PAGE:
Updated: 2/22/2012 5:30 P.M.
That sums up the feelings of most Ohio superintendents about Governor John Kasich's education budget.
Senator Lou Gentile met with several of them Friday in Marietta.
Of Washington County's districts, only Marietta and Belpre City Schools received funding increases in the governor's plan.
He says its an issue he and his fellow lawmakers plan to address.
"I think there is a bipartisan concern over what's been released; both Democrats and Republicans have a lot of concerns about this education budget," Gentile said Friday. "In the coming months, we're going to do everything we can to make sure our voices are heard in Columbus."
Gentile says the issue is one of fairness in funding Ohio schools, something that's still an issue more than 15 years after the state supreme court declared the state's school funding system unconstitutional.
From the beginning, Belpre School Superintendent Tony Dunn has been cautiously optimistic about the proposals governor John Kasich made a week ago in Columbus.
Belpre is getting a funding increase, after it's seen its state money decline in recent years. but he still wants to see what the state legislature does with the governor's plan.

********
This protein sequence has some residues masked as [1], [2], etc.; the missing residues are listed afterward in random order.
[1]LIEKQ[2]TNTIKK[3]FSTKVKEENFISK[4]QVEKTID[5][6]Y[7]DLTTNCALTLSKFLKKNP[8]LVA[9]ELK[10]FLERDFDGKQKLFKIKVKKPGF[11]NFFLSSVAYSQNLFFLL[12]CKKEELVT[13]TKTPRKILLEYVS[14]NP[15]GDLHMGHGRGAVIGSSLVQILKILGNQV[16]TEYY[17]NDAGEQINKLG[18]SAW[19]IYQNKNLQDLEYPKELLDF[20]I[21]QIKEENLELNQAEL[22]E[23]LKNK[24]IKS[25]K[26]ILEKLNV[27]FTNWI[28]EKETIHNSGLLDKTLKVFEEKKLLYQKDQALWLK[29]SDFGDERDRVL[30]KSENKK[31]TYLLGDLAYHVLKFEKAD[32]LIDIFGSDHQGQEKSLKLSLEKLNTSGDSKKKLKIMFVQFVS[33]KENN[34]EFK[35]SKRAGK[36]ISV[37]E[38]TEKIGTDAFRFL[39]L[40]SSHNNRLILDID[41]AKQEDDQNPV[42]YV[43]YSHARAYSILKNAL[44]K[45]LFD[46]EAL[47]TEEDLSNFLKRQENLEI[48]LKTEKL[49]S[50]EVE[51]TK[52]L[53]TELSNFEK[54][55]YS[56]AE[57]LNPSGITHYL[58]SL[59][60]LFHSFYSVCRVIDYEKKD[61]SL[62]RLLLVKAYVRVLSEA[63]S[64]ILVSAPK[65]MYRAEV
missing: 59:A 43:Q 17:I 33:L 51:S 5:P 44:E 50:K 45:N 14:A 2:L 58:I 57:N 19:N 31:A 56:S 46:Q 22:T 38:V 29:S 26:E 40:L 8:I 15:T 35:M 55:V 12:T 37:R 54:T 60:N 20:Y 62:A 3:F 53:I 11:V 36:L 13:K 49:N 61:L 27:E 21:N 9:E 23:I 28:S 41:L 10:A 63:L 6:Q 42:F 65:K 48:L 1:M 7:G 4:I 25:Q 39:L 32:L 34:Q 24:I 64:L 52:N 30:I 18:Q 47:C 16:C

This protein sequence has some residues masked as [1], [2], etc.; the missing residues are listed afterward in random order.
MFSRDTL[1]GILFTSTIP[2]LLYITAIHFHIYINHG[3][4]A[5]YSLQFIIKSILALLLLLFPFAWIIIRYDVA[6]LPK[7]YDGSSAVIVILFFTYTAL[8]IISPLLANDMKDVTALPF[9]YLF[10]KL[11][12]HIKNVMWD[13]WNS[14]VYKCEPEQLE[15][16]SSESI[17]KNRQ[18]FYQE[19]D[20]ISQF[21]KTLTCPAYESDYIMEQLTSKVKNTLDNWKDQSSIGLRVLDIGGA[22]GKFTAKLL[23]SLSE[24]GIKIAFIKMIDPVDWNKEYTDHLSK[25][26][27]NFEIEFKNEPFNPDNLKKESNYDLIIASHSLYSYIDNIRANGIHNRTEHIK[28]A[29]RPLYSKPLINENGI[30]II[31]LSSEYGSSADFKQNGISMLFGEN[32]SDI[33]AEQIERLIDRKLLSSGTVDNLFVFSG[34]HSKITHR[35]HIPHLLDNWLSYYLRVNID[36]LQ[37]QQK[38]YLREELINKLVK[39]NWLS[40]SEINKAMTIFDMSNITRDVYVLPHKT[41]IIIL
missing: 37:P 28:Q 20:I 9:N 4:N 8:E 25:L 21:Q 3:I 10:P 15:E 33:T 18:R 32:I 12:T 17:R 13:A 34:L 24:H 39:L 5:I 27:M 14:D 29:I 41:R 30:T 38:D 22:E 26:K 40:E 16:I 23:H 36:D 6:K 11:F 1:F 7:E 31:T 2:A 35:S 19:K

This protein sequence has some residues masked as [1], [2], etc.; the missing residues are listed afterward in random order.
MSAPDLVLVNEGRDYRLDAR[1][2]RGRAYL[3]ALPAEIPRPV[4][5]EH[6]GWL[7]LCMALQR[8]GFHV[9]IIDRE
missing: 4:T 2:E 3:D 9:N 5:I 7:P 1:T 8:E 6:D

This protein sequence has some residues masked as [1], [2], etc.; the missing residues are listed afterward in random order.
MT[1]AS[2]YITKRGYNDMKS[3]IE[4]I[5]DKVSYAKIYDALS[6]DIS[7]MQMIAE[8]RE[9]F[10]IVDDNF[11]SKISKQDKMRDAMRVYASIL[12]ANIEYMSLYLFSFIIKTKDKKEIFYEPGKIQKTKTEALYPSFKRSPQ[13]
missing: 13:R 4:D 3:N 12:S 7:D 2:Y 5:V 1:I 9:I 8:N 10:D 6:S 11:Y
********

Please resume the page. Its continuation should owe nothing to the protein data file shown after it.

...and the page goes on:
"In 2008, we had a similar incident where Governor Strickland said we were going to receive $500,000 more than we were going to receive in the previous year," Dunn said Thursday. "That was reported to the public, and when the final numbers came out, we didn't receive any more money."
Both Dunn and Wolf Creek Superintendent Bob Caldwell attended the governor's presentation in Columbus last week. Caldwell admits that, immediately after he heard the governor speak about it, he was very pleased with the proposal.
Wolf Creek is not getting an increase, and Caldwell is O.K. with that. but he's disappointed several of Ohio's less-wealthy districts aren't getting a funding boost.
"We built these new schools with money in the form of tax bonds, and now, we're not giving these schools enough increase in money to even maintain these new schools we have built. I think that's sad, it's not ' Achievement Everywhere' (a reference to the title Kasich has given the plan)."
Caldwell notes several of those schools were plaintiffs in the 1990's school funding lawsuit, which led the state supreme court to rule the Buckeye State's funding system unconstitutional. Wolf Creek a decade ago made major renovations, all funded by a voter-passed bond issue. other districts, including frontier in Washington County, made improvements mostly financed by the state.
"This is supposed to be about educating Ohio's school children," Caldwell told The News Center Thursday, "and that's what I want to represent in this matter, is all Ohio school children."
With the exception of Marietta and Belpre, none of Washington County's districts are due for state funding increases in fiscal year 2015.